You must ensure that there is no backflow or cross connection between potable water systems and any other systems, to comply with 21 CFR 1250.82(e). However, your firm failed to provide a backflow prevention device on the faucet of the three-compartment sink, where a garden hose with spray nozzle was attached.
You must identify, hold, and store toxic cleaning compounds and sanitizing agents in a manner that protects against the potential cross-contamination of food, food-contact surfaces, or food-packaging materials, to comply with 21 CFR 110.35(b). However, our investigators observed an unlabeled spray bottle of sanitizer in the dishwashing area. Additionally, two aerosol cans of stainless steel cleaner/polish were observed stored in contact with coffee and teabags.
All food-handling operations must be conducted in a manner that minimizes the possibility of contaminating food, drink, or utensils, to comply with 21 CFR 1250.32(a).However, wiping cloths were observed stored atop food preparation tables when not in use and were not stored in a sanitizing or bactericidal solution. Similarly, cooking implements and utensils used during the food preparation process were observed stored in a container of water at room temperature which contained no sanitizer or bactericidal solution. These practices allow for microbial growth on items which could subsequently be a source of contamination if allowed to come into contact with food or food preparation surfaces.
The above-listed observations are not intended to be an all-inclusive list of deviations from the regulations. You are responsible for ensuring that your facility is in compliance with the law. You also have a responsibility to use procedures to prevent further violations of all applicable FDA regulations.
The deficiencies found on your vessel could contribute to the spread of communicable diseases. Based on our inspectional findings, we are classifying the food service facility on your vessel as “Provisional” for interstate conveyance use for a period of thirty (30) days. A "Provisional" classification means that the facility may continue to operate; however, significant corrections of violations must be completed within that timeframe. On or about that date, a re-inspection of this facility will be conducted to assure that all corrections meet FDA requirements. If significant corrections are not implemented by the time of the next inspection, this facility may be reclassified as “Use-Prohibited.” Assignment of “Use-Prohibited” status for food service facilities means that food and beverages from this facility may not be used until the violations have been corrected and the facility has been re-inspected by FDA.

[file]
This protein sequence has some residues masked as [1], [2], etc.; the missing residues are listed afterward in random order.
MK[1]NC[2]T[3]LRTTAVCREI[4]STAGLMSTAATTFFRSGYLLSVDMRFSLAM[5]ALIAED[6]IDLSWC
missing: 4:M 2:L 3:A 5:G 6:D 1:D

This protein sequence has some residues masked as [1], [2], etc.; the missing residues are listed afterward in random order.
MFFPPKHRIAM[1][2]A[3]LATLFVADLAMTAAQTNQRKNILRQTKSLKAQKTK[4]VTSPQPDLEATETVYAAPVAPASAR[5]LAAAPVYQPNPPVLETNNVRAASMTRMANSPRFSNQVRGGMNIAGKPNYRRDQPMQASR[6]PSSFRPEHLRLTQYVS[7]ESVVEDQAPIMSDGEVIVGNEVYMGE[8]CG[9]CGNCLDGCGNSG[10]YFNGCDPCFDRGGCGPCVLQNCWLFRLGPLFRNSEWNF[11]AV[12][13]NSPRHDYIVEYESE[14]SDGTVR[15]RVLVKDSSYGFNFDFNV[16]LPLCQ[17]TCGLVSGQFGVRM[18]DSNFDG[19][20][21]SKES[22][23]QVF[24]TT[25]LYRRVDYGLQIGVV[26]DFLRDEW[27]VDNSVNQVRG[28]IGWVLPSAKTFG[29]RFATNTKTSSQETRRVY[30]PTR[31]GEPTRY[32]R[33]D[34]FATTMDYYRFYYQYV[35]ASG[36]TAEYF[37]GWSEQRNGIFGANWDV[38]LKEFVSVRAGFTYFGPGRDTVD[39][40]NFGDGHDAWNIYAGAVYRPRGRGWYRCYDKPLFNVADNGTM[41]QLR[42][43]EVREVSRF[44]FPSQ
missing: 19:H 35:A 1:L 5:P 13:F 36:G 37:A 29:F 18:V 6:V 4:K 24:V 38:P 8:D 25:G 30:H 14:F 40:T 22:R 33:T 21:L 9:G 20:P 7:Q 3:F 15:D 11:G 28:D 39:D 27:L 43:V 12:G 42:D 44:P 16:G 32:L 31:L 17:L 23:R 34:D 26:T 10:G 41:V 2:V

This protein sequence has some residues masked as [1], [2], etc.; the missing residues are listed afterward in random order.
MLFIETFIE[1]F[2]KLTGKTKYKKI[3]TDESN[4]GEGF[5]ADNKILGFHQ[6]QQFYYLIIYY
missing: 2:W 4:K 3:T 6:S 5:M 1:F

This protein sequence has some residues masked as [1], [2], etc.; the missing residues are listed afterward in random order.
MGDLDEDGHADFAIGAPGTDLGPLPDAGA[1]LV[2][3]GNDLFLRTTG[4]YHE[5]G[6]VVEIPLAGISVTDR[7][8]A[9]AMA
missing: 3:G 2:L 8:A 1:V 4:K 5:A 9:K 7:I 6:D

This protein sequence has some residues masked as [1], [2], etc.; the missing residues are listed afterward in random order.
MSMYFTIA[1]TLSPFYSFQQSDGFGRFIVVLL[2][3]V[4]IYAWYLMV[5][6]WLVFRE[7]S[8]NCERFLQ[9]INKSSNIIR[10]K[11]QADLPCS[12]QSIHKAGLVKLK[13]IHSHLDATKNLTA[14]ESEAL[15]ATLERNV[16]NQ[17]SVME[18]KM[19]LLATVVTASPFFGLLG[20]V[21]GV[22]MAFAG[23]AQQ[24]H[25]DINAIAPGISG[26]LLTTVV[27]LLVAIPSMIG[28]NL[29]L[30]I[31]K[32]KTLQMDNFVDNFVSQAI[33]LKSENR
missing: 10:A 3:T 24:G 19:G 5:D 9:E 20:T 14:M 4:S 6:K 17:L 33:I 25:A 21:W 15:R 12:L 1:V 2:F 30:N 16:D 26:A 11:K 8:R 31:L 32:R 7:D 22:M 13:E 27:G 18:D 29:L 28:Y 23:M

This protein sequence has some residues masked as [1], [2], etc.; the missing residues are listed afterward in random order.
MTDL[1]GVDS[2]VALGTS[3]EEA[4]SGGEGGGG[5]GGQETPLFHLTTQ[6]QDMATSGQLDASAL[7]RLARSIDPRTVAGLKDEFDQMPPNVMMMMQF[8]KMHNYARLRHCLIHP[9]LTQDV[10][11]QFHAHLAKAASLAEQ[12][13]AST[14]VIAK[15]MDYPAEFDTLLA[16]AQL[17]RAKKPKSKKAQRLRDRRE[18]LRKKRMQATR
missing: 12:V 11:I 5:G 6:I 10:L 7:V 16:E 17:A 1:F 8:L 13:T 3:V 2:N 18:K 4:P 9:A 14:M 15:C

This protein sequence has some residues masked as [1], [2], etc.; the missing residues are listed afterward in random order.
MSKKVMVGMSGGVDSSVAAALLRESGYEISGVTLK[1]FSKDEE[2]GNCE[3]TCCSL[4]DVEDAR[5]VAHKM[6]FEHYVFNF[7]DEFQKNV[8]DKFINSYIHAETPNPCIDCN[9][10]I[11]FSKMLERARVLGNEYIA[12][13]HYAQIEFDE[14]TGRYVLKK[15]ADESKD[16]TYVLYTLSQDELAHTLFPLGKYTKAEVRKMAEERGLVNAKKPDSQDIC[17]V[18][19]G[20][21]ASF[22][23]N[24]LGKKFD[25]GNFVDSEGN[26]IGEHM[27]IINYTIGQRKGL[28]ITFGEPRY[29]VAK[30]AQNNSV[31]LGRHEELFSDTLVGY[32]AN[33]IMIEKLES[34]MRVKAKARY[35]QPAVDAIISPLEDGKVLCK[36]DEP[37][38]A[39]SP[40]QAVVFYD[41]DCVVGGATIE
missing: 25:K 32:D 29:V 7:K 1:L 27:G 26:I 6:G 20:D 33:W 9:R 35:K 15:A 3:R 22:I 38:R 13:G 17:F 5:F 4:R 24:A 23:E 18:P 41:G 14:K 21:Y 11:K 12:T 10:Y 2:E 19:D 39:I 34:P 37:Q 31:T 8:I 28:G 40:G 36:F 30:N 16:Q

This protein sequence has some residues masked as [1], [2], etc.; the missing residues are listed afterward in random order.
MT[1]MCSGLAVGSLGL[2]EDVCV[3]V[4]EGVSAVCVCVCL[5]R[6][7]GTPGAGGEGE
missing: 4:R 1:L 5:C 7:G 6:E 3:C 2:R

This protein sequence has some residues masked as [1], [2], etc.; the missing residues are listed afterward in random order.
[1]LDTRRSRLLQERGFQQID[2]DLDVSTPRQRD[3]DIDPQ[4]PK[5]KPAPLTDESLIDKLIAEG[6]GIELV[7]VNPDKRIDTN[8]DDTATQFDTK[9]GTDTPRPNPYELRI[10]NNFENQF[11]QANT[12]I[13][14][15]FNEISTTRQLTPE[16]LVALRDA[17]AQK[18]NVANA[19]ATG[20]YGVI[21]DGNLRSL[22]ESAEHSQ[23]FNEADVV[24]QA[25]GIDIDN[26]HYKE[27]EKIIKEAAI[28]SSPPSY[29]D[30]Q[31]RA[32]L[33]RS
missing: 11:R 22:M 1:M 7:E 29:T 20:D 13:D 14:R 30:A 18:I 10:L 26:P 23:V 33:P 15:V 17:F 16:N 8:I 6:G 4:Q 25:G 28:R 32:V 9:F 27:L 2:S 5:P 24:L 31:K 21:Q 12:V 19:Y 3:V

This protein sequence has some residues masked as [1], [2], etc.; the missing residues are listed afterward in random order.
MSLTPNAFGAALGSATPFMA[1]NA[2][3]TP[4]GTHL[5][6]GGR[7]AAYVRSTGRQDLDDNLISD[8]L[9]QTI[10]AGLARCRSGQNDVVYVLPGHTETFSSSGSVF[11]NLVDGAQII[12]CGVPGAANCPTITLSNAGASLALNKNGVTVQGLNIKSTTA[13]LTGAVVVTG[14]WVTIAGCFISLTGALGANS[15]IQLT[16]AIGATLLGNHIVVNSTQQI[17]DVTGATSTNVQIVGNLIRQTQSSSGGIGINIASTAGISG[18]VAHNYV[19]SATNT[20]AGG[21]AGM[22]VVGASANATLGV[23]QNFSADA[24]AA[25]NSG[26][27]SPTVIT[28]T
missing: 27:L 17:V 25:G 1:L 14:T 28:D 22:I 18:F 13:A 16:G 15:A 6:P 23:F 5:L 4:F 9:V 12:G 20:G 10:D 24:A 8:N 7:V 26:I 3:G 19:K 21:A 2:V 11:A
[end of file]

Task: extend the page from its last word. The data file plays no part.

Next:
Please respond in writing within fifteen (15) working days from your receipt of this letter. Your response should outline the specific things you are doing to correct these deviations. Your response should include an explanation of each step being taken to correct the violation, and prevent a reoccurrence. You may wish to include in your response documentation concerning procedures you have implemented or other useful information that would assist us in evaluating your corrections. If you cannot complete all corrections before you respond, we expect that you will explain the reason for the delay and state when the corrections will be completed.
Your response to this letter should be directed to the U.S. Food and Drug Administration, Attention: Richard D. Manney, Compliance Officer at the address and telephone number listed above.
If you have questions regarding any issue in this letter, please contact Mr.
Diana Amador-Toro for Douglas I. Ellsworth
New Jersey District